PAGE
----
The second challenge is that institutions are very wary of risking any damage: to equipment, which is expensive to repair, further stressing already overtaxed preservation budgets, or to archived film materials. With this in mind, it is worth remembering that Home Movie Day was initiated outside of any particular institution. The lesson here may be that film archivists need to be creative about how to work with equipment and film, and to question the boundaries placed upon such use by their institutions. It is beyond the scope of this essay to suggest which archives or museums might best bear the responsibility for this kind of work—clearly it cannot be every film-holding institution's purview to maintain and exhibit diverse collections of projection equipment and film gauges. But conversations about the importance of this kind of preservation and access work need to be brought to the fore. Archivists should not be afraid to reanimate projectors, nor to push back against their marginalization and relegation to storage. One irony of the present situation, Gustavson observes, is that film equipment will last much longer than film but will likely be reduced to existing as sculpture: “It is part of the history that's going to get lost.”62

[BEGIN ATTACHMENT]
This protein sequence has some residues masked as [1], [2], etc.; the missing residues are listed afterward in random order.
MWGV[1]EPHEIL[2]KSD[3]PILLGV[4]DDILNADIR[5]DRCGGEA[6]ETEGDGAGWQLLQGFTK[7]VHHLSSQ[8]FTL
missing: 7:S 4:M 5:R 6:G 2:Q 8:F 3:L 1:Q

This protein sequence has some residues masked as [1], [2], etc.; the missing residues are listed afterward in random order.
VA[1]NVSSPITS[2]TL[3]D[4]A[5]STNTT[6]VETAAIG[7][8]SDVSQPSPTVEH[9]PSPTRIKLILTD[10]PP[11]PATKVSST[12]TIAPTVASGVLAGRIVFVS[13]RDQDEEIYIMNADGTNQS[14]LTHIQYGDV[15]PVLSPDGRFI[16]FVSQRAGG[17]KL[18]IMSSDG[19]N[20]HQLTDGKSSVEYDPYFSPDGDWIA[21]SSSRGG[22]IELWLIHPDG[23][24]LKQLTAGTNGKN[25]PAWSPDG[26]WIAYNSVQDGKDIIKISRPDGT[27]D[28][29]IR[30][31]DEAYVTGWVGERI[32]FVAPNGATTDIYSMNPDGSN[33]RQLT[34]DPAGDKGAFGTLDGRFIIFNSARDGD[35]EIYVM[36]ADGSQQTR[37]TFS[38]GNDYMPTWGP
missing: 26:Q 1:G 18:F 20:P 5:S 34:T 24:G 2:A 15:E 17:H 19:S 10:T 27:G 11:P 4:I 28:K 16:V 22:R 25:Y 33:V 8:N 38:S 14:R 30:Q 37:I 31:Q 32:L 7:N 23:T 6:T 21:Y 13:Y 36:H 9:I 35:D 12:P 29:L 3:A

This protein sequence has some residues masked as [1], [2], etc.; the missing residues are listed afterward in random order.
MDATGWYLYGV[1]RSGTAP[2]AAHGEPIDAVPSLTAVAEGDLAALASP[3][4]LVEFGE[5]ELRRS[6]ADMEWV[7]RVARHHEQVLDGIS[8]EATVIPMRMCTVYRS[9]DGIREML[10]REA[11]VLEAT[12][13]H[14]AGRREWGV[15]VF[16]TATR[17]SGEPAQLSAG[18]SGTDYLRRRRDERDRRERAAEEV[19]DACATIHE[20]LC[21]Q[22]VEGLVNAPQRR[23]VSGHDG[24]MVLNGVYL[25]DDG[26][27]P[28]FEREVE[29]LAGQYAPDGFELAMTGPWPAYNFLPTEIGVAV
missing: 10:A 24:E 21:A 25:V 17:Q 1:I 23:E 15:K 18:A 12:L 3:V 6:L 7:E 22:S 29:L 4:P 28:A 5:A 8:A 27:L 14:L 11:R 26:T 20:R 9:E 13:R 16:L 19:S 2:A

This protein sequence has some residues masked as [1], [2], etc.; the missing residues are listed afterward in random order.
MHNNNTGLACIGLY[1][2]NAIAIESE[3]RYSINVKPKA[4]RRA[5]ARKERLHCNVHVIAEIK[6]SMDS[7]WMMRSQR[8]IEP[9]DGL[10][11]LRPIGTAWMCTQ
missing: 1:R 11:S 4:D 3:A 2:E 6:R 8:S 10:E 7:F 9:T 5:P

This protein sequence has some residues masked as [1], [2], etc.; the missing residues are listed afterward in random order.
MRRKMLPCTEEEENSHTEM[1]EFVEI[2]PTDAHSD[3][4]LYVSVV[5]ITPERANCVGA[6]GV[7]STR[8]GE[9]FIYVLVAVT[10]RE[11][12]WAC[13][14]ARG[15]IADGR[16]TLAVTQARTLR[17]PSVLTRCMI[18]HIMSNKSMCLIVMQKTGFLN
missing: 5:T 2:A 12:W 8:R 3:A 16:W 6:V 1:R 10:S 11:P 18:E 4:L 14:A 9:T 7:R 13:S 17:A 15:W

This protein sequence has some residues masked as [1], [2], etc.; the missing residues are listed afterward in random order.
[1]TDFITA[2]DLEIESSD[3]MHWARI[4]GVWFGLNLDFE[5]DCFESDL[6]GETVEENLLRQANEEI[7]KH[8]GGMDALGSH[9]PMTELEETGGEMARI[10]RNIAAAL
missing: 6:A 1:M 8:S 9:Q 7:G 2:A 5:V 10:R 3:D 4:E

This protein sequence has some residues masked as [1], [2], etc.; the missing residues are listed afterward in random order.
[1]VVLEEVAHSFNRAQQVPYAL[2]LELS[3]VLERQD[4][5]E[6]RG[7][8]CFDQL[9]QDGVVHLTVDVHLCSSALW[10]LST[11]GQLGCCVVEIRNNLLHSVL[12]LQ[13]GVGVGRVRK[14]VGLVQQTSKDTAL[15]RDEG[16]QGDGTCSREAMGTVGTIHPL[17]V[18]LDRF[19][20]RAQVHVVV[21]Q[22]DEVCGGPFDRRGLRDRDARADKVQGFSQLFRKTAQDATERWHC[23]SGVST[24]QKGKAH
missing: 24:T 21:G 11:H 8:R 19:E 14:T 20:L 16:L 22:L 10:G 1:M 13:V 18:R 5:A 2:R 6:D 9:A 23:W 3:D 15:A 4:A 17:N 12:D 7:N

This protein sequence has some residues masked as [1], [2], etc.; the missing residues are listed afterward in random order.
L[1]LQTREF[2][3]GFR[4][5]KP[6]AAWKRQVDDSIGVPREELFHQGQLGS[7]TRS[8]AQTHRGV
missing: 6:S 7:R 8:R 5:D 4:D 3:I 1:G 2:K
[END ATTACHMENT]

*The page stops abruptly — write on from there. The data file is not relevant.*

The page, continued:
This article grew out of a series of presentations and demonstrations of various film formats that the authors made at conferences of the Association of Moving Image Archivists starting in 2011. We would like to thank all of the participants in these sessions, as well as Buckey Grimm, who shared Ikonograph resources with us during the drafting of this article, and Andrew Swant, who donated two Ikonograph films to USC's archives.


From the FIAF Code of Ethics Preamble, International Federation of Film Archives, https://www.fiafnet.org/pages/Community/Code-Of-Ethics.html.